Queer Eye for the Cult Guy: Camp Classics Turned Cult Classics

What makes a cult classic? A critically panned movie that garners a small but devoted following and rides that wave all the way to a revered place in film history. But why do we name it a “cult” classic? As far as I know (and I would), there are no meetings of the cult of Barbarella, unless you count every Duran Duran concert. (Little known fact: the band is named after Barbarella’s evil nemesis, Dr. Durand Durand.) My favorite “cult classics” could more accurately be named “camp classics”: meaning films that feature over the top satire and sport low production budgets with offbeat and often bizarre humor.

Though Ryan Murphy and RuPaul are keeping camp alive and kicking on television, theirs are bubble gum versions of camp’s greasepaint grassroots. Somewhere along the way from Stonewall to same sex marriage, gayness shed the stigma that made it so dangerous to put on a pair of size 12 high heels. With that, popular culture lost the kind of winking inside jokes and subversive humor that elevated camp classics to cult status. In 1999, Vermont became the first state to legalize civil unions between same sex couples. The decade leading up to that historic moment marks the last time moviemakers had to find creative ways to skirt around gayness. Which is why I nurse an embarrassing nostalgia for late ‘80s and early ‘90s comedies, the last of the low down and dirty camp films worthy of reaching cult status. READ MORE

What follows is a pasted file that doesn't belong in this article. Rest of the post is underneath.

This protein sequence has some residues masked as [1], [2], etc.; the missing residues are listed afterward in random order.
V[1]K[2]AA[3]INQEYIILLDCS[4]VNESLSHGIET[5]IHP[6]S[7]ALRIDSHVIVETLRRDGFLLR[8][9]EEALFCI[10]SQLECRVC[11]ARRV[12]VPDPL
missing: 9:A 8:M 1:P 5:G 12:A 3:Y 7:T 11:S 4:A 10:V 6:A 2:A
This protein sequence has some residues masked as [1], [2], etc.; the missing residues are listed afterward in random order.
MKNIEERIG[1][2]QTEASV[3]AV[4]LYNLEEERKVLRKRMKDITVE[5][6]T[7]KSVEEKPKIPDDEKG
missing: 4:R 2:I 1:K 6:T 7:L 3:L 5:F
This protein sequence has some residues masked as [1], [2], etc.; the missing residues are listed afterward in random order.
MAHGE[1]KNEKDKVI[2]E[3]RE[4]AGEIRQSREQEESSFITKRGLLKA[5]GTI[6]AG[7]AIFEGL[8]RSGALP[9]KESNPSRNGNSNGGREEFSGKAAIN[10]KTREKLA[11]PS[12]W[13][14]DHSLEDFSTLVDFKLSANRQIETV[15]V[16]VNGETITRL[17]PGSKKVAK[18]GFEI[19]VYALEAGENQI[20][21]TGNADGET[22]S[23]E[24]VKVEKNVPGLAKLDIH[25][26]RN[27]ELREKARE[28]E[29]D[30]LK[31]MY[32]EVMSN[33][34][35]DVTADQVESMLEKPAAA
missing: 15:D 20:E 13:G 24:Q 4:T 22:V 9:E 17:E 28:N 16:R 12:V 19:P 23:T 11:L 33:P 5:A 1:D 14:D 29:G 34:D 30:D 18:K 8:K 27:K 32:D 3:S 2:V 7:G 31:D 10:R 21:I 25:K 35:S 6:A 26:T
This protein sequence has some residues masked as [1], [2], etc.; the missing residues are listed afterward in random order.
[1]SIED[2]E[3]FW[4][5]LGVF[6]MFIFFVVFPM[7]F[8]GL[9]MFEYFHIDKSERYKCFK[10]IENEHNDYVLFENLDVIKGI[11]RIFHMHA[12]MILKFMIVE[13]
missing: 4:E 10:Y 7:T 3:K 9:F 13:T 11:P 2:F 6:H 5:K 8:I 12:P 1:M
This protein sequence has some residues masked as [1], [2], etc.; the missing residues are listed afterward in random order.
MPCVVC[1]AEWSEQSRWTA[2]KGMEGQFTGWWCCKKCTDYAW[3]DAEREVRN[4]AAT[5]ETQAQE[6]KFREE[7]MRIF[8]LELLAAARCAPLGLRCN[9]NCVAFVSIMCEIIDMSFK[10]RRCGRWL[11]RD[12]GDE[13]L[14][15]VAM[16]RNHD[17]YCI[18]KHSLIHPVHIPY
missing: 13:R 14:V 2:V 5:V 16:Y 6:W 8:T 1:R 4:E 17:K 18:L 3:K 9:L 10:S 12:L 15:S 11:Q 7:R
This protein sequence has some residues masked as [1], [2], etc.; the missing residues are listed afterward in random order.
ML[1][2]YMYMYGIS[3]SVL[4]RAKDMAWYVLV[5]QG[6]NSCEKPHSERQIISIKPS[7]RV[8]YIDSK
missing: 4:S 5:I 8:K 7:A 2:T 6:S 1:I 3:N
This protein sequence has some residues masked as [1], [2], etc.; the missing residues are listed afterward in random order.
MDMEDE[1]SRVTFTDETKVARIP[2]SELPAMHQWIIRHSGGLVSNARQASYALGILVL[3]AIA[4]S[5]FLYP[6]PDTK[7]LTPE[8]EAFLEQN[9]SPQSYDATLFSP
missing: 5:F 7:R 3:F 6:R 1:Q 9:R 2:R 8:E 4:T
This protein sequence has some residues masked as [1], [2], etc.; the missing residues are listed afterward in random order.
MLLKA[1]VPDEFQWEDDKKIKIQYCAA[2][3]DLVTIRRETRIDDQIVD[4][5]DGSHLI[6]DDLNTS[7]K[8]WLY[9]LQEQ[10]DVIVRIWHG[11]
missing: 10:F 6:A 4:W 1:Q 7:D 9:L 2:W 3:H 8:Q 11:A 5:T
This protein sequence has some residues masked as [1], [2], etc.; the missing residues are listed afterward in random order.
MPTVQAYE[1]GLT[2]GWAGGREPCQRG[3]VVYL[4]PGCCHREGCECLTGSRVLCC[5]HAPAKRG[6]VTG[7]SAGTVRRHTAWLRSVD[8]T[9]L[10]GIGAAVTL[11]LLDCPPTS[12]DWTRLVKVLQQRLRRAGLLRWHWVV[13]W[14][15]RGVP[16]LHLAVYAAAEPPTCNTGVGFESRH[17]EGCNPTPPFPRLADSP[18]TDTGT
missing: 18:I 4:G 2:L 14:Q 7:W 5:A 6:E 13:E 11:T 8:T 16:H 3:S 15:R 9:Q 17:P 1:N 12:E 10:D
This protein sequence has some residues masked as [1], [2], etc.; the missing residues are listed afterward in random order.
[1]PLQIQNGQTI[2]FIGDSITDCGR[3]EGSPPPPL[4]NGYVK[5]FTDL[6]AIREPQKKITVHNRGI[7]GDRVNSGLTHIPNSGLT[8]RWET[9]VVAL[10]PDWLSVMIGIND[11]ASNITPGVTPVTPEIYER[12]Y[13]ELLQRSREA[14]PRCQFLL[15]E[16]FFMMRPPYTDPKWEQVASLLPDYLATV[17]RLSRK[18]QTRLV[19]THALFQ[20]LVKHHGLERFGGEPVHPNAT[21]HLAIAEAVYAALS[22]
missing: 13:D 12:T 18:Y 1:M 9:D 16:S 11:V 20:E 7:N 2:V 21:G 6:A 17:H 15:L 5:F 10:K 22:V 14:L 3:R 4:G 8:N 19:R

HBO's 'Doll & Em' Exposes Female Friendship For What it Really Is: High Farce

I’ve always preferred the original The Office to its fattened up American counterpart. Why take nine seasons to do what’s already been done in one? Who was it that said, “Brevity is the soul of wit”? British guy, right? The Brits have always known how to pack a punch, and nothing on television packs more soul-searching comedy into its half-hour episodes than Doll & Em, which premiered last night on HBO.

The series was created by and stars Emily Mortimer (The Newsroom) and her real life best friend, British actress Dolly Wells. In twenty seconds of opening credits we get the set-up: Dolly is left in tears by a man, Emily steps off a red carpet to take her call, and the title rolls over a childhood photo of the two. Best friends, one’s a successful actress, and one’s in tears. Bam. The power dynamic plays out in ways both cringe inducing and delightfully familiar when Dolly moves to LA to be Emily’s assistant. READ MORE